Don’t squash that bug! It might be worth a tax break.
“While many states offer sales and use tax exemptions for agricultural products used for farming purposes, the states differ in their tax treatment of beneficial insects,” writes Emilie Burnette at BNA’s SALT Talk Blog. (For non-tax types who found this post by Googling “insect,” SALT is the acronym for state and local tax.)
She cites California, where the Golden State’s Board of Equalization specifies that sales of beneficial insects and earthworms are taxable. However, people who raise such crawly creatures may purchase feed for them tax-free.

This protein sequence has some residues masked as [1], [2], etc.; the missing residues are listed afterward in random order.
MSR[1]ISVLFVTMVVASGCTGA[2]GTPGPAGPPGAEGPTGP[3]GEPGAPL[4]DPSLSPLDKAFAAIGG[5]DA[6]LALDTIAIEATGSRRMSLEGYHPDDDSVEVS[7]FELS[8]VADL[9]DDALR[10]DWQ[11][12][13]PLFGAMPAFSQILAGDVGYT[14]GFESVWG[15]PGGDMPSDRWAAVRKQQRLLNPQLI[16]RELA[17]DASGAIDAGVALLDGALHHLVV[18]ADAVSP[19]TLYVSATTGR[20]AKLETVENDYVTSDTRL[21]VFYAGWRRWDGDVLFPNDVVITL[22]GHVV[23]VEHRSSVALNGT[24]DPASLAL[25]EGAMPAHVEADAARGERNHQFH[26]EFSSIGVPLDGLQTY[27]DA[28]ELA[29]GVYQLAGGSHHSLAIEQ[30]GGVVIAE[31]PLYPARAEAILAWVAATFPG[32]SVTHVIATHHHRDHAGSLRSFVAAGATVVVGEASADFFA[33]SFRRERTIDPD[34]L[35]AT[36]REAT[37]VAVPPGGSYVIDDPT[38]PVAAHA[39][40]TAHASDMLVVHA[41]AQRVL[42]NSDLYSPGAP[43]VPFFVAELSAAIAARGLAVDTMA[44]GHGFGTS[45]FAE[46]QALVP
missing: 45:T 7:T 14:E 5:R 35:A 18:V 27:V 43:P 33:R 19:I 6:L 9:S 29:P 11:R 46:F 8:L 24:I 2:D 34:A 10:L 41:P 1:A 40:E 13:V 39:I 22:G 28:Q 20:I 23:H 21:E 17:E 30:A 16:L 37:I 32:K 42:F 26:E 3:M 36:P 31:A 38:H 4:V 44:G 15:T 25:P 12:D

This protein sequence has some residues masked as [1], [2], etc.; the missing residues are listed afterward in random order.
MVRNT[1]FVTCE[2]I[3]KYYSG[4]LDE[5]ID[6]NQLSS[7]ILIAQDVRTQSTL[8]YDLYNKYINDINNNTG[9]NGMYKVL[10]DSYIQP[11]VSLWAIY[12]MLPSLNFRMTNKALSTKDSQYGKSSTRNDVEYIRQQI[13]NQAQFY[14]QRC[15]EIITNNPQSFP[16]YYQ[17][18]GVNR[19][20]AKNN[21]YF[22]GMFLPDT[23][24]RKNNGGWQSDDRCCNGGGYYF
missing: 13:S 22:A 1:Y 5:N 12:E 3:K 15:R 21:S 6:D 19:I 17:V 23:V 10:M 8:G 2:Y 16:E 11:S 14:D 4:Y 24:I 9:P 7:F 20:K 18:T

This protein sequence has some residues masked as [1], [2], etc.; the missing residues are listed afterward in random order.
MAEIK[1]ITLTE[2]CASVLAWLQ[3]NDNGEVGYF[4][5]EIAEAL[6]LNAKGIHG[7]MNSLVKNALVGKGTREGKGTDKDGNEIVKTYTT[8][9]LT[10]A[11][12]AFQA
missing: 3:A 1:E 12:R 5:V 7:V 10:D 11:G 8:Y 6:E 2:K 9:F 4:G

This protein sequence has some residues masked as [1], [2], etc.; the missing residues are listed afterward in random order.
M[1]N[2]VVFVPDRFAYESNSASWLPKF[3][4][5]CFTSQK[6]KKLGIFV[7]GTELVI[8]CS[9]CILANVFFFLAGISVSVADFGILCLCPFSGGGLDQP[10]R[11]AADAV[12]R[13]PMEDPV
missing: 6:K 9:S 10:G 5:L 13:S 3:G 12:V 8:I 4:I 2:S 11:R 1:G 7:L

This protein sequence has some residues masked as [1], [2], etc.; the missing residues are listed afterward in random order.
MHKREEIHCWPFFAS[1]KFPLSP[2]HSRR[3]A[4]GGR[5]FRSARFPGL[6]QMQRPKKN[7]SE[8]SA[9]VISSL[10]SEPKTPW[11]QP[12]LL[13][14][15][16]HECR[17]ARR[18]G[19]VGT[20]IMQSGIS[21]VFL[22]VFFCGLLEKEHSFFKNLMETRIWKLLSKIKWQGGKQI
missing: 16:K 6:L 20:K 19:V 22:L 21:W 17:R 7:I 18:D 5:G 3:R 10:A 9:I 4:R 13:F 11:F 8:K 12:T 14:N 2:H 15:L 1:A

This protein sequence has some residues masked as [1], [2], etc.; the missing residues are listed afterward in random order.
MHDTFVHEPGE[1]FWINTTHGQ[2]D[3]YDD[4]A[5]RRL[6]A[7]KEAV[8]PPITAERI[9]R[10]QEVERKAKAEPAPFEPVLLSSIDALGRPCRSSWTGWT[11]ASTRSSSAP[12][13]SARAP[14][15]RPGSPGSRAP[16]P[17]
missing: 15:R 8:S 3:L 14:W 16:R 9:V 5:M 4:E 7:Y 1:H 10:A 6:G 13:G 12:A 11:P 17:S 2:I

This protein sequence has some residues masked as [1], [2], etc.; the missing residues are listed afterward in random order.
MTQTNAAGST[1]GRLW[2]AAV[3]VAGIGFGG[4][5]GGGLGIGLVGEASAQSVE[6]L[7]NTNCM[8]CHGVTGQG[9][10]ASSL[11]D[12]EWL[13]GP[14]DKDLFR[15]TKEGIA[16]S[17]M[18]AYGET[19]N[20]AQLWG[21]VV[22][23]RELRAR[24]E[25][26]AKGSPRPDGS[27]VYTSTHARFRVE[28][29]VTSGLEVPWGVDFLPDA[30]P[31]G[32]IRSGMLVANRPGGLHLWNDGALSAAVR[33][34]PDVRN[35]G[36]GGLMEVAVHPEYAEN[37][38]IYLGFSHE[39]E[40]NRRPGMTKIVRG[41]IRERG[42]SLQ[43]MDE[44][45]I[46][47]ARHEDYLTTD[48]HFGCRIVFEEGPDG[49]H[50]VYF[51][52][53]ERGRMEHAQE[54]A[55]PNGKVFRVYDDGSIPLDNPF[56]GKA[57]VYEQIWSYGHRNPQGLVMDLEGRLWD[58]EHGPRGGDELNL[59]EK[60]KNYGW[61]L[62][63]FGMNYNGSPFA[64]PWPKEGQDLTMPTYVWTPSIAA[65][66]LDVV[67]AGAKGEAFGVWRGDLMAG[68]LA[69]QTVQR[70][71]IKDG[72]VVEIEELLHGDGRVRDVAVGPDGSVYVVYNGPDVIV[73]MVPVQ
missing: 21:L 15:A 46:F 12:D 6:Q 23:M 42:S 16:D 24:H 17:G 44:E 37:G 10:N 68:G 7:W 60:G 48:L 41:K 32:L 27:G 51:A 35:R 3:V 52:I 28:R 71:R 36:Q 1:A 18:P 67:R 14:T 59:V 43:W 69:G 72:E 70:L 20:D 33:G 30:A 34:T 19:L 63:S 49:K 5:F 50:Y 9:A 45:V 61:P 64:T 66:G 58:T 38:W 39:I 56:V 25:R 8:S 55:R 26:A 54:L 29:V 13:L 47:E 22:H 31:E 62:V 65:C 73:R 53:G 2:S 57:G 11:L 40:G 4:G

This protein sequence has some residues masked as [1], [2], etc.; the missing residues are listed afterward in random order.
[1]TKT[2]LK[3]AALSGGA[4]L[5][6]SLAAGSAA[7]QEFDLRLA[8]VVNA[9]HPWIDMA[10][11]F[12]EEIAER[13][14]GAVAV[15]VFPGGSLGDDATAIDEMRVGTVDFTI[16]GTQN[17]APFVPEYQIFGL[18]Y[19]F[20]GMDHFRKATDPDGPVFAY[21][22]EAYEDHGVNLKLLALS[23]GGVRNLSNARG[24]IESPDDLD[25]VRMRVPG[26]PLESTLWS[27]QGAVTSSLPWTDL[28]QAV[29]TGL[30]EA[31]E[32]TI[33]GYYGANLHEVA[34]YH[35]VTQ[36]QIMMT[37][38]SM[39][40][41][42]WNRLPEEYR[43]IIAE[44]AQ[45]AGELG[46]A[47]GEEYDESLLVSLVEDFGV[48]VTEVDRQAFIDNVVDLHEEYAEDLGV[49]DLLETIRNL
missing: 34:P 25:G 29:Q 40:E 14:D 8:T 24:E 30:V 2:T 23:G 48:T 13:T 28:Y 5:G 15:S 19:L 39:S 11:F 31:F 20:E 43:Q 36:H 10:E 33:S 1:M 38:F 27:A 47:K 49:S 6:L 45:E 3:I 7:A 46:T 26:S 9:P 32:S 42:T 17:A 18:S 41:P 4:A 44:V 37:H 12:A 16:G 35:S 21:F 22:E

But a couple of states eastward, New Mexico is a bit more bug tax friendly toward some bugs. Land of Enchantment tax law says that sales of insects “used to control [the] populations of other insects” to people in the farming and ranching business are exempt from sales tax.
Note that the sales tax breaks tend to apply only to commercial enterprises.
That means the price of that bag of ladybugs you picked up at your local nursery to take care of the aphids on your backyard rose bushes probably will include state and local tax.
In her post on insects and taxes, Burnette also discusses such things as the tax treatment of insecticides and pesticides. But I thought specific bug taxes would “bee” of more interest to most readers.
You also might find these items of interest:
- Bed bugs bugging IRS
- Tax deductible donations to environmental groups
- Could a flatulence tax on cows slow global warming?